In 1994, Dr Fox was appointed Interim Director of the new Nova Scotia Environmental Health Centre, a 2-million-dollar state-of-the-art facility built by the province with ceramic tiles and other healthy building materials tolerated by chemically sensitive patients. He was appointed Director in 1997 and today he is Medical Director. The Centre, part of the Capital District Health Authority and renamed the Integrated Chronic Care Service, specializes in the treatment of individuals with complex chronic conditions such as chronic fatigue syndrome, fibromyalgia and acquired environmental sensitivities.
“We always have about 600-700 patients at any one time.’’ Some of them come from Quebec, which reimburses their medical fees because the province has no similar treatment facility. The fact that Nova Scotia physicians became hypersensitive “certainly helped’’ to convince the Maritime province to take environmental illnesses more seriously, recognized Dr Fox.
A growing epidemic
Chemical and electromagnetic sensitivities share common characteristics with other conditions that are largely due to environmental assaults on the nervous system, such as chronic fatigue syndrome and fibromyalgia, Dr Fox said in an interview. In 2010, an estimated 5% of Canadians suffered from at least one or a combination of MCS, fibromyalgia and chronic fatigue and many of them are too sick to work full time, according to a study co-written by family physician Lynn Marshall of the University of Toronto and president of the Environmental Health Institute of Canada.
In 2007, Statistics Canada reported that 3% of Canadians had received a medical diagnosis of Environmental Hypersensitivity or MCS. In addition, European polls revealed that up to 13% of people say they have become electrosensitive. And up to 35% (2.3 billion people) seem to have become intolerant to EMFs, according to environmental toxicologist Magda Havas, an expert in the health effects of EMFs including transient high frequencies, a form of electrical interference commonly called dirty electricity. “When we cleaned up the dirty electricity in classrooms, the health of about 30% to 35% of the teachers improved, adds Havas, Associate Professor of Environmental & Resource Studies at Trent University, in Peterborough, Ontario. I believe that between 1% and 5% of the population are extremely sensitive and another 30% to 35% are moderately to mildly sensitive.’’
Characteristics of chemical sensitivities
In 1999, six consensus criteria were identified by researchers for the diagnosis of MCS, which can be triggered by an acute or chronic chemical exposure:
- Symptoms are reproducible with repeated exposures.
- The condition has persisted for a significant period of time.
- Levels of exposure lower than commonly tolerated result in increased sensitivity.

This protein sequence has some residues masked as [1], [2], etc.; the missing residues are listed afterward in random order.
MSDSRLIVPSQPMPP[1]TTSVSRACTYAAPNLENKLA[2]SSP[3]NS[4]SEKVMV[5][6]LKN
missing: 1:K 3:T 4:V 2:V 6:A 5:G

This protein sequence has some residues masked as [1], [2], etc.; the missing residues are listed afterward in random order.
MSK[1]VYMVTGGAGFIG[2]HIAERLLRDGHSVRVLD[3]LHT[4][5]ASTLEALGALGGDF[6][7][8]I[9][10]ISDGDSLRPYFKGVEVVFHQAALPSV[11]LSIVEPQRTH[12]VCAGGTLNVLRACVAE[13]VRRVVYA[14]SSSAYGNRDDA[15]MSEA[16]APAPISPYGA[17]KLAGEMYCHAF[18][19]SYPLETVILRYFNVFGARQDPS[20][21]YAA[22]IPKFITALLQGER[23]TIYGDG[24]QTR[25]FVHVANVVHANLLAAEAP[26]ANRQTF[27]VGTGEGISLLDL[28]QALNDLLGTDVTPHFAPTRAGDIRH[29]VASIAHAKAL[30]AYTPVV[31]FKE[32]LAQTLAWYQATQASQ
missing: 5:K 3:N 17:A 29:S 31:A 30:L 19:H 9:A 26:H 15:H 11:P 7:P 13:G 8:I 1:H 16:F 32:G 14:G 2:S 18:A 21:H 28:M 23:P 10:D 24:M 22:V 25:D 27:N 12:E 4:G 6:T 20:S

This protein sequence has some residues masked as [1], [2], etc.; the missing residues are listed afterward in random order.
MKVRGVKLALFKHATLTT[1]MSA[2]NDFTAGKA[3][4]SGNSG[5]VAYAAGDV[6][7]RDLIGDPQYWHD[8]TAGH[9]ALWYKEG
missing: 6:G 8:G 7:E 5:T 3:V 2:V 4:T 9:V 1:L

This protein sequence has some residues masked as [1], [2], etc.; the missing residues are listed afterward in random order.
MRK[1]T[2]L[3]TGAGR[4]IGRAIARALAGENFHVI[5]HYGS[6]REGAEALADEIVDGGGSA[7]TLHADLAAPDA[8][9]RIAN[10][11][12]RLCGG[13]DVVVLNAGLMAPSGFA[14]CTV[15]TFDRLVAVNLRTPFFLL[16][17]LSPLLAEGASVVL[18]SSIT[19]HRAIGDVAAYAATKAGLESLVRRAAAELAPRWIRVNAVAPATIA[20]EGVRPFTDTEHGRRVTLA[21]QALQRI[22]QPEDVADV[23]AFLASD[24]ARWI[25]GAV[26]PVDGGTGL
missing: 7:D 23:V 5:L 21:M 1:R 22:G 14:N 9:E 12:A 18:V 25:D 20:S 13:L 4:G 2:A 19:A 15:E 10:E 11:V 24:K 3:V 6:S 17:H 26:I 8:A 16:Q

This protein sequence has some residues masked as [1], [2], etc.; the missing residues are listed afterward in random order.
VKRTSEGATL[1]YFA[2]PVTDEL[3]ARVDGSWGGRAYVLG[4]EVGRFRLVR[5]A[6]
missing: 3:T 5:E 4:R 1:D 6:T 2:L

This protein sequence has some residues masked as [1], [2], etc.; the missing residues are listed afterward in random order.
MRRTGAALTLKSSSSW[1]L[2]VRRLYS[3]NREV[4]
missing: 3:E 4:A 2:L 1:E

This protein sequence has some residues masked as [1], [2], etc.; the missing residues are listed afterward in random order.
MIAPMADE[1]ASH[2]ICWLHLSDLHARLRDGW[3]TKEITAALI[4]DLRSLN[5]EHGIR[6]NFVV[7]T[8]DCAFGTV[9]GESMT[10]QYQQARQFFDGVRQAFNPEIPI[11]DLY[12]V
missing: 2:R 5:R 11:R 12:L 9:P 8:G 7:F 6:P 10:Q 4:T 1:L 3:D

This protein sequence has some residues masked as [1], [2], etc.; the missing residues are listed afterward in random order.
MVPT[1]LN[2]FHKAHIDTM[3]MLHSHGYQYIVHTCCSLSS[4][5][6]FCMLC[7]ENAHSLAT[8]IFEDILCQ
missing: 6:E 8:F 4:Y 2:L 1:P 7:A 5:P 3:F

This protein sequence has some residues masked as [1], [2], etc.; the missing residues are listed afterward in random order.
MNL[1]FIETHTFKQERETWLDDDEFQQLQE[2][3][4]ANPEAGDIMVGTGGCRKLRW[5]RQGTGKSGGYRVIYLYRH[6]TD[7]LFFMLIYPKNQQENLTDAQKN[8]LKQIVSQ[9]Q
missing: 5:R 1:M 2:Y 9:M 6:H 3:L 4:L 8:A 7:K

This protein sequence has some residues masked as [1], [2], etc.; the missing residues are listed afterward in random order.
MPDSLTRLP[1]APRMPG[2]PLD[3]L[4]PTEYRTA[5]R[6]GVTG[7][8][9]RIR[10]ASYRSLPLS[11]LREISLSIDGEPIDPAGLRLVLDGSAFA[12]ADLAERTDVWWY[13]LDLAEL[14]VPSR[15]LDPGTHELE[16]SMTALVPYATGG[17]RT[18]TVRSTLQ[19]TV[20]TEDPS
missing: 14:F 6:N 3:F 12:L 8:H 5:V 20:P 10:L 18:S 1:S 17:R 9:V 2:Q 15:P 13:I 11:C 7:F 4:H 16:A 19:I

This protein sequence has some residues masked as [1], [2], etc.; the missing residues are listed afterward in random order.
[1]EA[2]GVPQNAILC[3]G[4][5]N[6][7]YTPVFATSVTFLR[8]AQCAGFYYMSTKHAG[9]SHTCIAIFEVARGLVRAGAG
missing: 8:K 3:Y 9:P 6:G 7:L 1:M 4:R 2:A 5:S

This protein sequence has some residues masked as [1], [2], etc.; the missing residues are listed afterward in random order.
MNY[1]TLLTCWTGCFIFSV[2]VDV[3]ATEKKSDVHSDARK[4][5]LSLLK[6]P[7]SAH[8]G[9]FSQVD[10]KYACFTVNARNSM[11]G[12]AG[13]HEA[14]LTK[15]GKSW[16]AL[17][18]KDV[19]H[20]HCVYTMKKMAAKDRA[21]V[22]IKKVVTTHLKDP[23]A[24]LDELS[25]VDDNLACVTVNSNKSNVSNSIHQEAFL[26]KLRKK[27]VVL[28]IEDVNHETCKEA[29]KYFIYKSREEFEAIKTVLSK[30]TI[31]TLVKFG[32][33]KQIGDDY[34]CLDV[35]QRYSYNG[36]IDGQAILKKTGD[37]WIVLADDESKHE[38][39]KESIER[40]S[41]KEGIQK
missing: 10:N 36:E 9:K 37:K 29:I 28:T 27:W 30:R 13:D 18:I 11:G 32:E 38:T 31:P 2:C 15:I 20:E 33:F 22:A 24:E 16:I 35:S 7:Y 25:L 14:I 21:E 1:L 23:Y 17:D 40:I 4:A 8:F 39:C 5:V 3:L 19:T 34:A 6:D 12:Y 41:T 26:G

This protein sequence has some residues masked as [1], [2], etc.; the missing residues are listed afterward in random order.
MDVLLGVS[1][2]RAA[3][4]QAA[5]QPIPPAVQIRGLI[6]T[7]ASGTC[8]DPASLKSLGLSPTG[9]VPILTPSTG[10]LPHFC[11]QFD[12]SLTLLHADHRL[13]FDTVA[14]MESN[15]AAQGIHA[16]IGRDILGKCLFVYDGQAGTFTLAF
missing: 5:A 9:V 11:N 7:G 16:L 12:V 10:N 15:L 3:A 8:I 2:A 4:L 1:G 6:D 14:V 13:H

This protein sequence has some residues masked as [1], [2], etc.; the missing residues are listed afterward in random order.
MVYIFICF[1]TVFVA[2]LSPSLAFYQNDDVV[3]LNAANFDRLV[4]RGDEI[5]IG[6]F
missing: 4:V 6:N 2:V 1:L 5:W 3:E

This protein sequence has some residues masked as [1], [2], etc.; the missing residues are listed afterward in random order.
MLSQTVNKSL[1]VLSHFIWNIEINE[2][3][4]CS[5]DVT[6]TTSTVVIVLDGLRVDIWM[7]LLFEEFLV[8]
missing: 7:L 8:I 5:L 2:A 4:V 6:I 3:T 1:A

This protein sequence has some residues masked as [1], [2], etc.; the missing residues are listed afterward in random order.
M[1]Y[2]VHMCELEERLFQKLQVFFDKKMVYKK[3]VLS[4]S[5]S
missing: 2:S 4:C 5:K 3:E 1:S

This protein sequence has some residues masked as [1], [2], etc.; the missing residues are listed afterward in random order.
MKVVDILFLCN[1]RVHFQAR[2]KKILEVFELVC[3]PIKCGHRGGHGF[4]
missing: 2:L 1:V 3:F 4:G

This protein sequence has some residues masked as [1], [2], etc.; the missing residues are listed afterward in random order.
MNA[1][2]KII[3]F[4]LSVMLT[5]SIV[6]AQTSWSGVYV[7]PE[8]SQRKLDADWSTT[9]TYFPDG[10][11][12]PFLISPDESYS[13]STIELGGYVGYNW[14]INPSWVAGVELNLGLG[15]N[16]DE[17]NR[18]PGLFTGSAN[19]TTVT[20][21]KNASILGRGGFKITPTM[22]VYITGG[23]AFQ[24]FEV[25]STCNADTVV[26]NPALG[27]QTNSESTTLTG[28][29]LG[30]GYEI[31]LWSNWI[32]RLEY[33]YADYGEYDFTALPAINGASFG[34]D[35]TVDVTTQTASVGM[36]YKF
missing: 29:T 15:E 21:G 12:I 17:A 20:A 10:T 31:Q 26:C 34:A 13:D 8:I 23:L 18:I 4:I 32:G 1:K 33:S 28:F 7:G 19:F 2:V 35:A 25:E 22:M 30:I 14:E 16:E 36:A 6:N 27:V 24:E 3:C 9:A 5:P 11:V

- The symptoms improve or resolve completely when the triggering chemicals are removed.
- Responses often occur to multiple chemically unrelated substances.
- Symptoms involve multiple organs.
Overstimulated nervous system
The same criteria can be applied to EHS, according to Dr Fox. “I see chemical and EMF sensitivities not as separate and unique illnesses, but as the manifestation of a common underlying change in the central nervous system. In the literature, central sensitivity or sensitization syndrome appears be a pathophysiological change that accounts for MCS, migraines, irritable bowel and bladder, fibromyalgia, chronic fatigue and difficult to treat chronic pain. Those affected have a lower threshold [of tolerance to various stressors] and higher excitation within the nervous system. Reviews on central sensitization were written in the USA by professor of rheumatology Muhammad B. Yunus. A whole variety of things keep this sensitization going, such as infection, endocrine dysfunction, environmental stress, psychosocial stress or chronic joint inflammation. Patients learn to limit their reactivity by avoiding the environmental triggers.’’
Yet there is no medical consensus around the diagnosis and treatment of environmental hypersensitivities, which many physicians consider to be psychosomatic. “I can confirm that 90% of patients referred to our Center have a history which confirms they are environmentally sensitive, 10% of whom had severe reactions, some with anaphylaxis or severe asthma, Dr Fox said. The hypersensitive don’t suffer from more mental illnesses than other groups of patients.” He is thus categorical when he says electrohypersensitivity is not psychosomatic: “It’s not a phobia, said this author of more than 110 scientific papers. Ever since I’ve been in this field, that diagnosis of psychosomatic or somatoform illness has always bothered me. People are so linear, black and white in their thinking.’’